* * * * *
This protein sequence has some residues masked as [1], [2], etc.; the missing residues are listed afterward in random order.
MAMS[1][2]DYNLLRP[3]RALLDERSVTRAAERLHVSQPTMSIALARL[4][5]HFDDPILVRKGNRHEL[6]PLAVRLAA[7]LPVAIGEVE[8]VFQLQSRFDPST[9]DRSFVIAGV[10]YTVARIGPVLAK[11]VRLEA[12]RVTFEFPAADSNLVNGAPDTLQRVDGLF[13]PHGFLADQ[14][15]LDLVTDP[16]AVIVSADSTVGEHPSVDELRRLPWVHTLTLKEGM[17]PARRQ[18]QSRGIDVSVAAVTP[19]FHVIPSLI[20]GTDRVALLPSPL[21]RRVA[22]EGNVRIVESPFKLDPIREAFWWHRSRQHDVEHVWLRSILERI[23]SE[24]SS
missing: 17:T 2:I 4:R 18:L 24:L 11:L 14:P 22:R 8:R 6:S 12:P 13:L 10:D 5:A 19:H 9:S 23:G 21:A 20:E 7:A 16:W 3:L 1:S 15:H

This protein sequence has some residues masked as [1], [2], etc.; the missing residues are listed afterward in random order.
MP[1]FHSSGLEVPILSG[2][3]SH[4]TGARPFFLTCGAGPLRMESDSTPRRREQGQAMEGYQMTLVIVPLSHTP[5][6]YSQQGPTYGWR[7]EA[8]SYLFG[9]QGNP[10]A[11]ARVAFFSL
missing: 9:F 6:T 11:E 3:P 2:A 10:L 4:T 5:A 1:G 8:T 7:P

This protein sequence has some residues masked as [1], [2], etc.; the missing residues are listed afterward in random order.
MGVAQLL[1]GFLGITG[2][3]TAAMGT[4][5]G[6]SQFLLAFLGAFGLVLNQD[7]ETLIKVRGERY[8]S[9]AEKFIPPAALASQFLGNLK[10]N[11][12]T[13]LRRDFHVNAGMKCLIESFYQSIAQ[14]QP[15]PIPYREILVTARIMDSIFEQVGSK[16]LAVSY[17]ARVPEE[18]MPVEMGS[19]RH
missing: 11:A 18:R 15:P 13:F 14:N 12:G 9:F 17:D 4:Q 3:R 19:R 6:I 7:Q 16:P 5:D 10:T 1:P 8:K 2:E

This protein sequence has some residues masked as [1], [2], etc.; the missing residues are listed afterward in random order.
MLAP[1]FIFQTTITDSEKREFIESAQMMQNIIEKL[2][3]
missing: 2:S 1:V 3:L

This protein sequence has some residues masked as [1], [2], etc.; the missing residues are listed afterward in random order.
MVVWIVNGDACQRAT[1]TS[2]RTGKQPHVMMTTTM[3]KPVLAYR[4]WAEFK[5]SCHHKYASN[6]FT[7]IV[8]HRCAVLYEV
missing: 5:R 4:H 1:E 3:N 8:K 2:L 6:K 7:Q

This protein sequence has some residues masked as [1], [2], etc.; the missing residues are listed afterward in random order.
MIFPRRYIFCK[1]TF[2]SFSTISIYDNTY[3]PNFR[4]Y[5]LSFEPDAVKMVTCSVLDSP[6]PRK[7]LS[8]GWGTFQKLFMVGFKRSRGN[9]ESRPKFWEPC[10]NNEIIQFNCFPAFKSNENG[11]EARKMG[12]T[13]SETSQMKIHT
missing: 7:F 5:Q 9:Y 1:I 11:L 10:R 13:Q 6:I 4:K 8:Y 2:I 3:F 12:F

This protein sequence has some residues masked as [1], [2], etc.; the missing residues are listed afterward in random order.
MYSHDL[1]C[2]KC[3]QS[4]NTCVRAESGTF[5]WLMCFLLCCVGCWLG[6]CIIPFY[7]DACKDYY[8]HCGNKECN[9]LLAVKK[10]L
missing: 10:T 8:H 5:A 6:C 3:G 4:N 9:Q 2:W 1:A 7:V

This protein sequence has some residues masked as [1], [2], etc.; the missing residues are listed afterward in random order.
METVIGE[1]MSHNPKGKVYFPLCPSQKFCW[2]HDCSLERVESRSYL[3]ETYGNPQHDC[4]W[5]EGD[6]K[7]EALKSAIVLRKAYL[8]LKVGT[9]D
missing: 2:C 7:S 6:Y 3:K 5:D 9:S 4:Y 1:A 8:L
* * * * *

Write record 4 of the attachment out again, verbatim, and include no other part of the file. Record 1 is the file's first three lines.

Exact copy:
This protein sequence has some residues masked as [1], [2], etc.; the missing residues are listed afterward in random order.
MLAP[1]FIFQTTITDSEKREFIESAQMMQNIIEKL[2][3]
missing: 2:S 1:V 3:L